Bad Temper Joe - "Double Trouble" Album Review By Aron Radford​

Bad Temper Joe is a German singer/songwriter with a strong penchant for old school blues. ‘Double Trouble’ is a collection of blues inspired love songs that for the most part played on the Weissenborn. This is Joe’s 4th album in 2 years but this is the first to be Weissenborn orientated at its core, 7 out the 10 tracks here have Weissenborn taking centre stage. Joe is a real fan of old school classic blues ala Buddy Guy, Howling’ Wolf, Elmore James, Robert Johnson, Blind Willie et all. His passion for this golden era of blues is profound and splendidly evident in everything he writes and plays. The Weissenborn seems so well suited to this style of blues, it’s warmer than traditional bottleneck slide and resonator and has given Joe’s music a real earthy mellow aura which always seems to go down a storm with his homeland audiences.

Joe does have more than a passing resemblance to British bluesman Martin Harley musically speaking. Both play the blues, both play Weissenborn and both have a superb story telling quality about their songs (boy that would be an amazing double bill). Joe’s songs take you on a journey, they are heartwarming and always readily relatable. Lamenting about ‘loves lost’, ‘loves yet to be’, and ‘loves never to be’ he has a great songwriting talent that echoes one of his strongest non blues heroes Bob Dylan. It would be criminal not to mention the amazing harmonica playing talents  Marcel Rahe who to me is the glue that makes this album stick together. The two musicians seem to have a wonderful understanding. Marcel’s interactions are perfectly balanced and complementary throughout the album and for me elevates this album go from “really good” to “simply great”!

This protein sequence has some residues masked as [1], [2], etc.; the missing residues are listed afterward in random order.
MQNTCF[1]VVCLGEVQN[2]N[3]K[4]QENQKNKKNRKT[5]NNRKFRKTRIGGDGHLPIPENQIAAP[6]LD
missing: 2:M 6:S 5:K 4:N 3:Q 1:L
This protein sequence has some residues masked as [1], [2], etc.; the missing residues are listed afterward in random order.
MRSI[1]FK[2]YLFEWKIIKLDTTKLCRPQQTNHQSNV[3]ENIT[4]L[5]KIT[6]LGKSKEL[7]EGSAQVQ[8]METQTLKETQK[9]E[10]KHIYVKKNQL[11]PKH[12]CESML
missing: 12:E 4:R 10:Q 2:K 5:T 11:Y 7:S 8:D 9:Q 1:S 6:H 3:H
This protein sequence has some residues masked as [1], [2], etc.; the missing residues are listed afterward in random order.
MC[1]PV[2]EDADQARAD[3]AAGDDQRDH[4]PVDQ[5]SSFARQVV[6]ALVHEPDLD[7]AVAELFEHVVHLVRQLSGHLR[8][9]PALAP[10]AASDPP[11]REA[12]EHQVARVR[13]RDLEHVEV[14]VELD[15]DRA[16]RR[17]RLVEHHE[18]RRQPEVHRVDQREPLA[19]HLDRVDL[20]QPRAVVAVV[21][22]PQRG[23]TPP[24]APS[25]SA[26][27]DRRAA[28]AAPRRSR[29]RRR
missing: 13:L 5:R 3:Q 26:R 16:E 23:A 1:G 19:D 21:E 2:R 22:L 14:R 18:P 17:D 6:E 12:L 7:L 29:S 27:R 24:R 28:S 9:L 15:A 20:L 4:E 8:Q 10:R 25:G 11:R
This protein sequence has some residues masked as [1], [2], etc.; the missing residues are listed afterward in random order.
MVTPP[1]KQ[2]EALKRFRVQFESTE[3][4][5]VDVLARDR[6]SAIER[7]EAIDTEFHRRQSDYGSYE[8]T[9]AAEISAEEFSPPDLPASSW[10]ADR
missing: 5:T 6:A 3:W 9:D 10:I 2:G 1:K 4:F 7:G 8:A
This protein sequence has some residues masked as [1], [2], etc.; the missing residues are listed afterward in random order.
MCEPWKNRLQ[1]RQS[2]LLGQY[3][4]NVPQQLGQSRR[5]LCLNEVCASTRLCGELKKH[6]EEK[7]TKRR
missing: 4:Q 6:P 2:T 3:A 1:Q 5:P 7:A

Highlights are in abundance but standout songs for me start with ‘Girl From The East’ which is such a delicate love song, you can really feel the heart ache oozing through Joe’s husky, raspy vocals. The Weissenborn accompaniment is equally heartfelt and tenderly played, touches of Kelly Joe Phelps are buried within this lamentable composition. ‘If Tears Were Diamonds’ is a gem of a track (pun intended). Sweet soulful blues licks accented with occasional but perfectly timed lazy strums give the song such a customised “heartbroken” edge that you really do feel Joe’s angst, now that’s great songwriting and superb delivery right there! ‘I’ll Be Happy When You Cry’ is one of the few guitar orientated tracks on the album and showcases Joe’s splendid arpeggio finger picking skills, melodic, rhythmic and delightful to listen to. ‘Next To You’ has been hitting YouTube hard in various guises prior to this release and however it’s played and in what ever setting it always grabs you with its catchy melodic hook, it does remind me ever so slightly of Van Morisson which is never a bad thing in my book. The album ends on a real highlight for me. The sparse naked intro to the album closer ‘Gave Up Loving You’ is classic Ben Harper territory to this ears, single punctuated refrains slowly and deliberately give the song a brooding forlorn feel, sometime less is more and is probably my favourite track on the whole album.

‘Double Trouble’ is a must have for any self respecting Weissenborn fan out there, playing and singing blues on a Weissenborn is such sweet soulful cathartic listening experience and when its done this good it’s simply wondrous.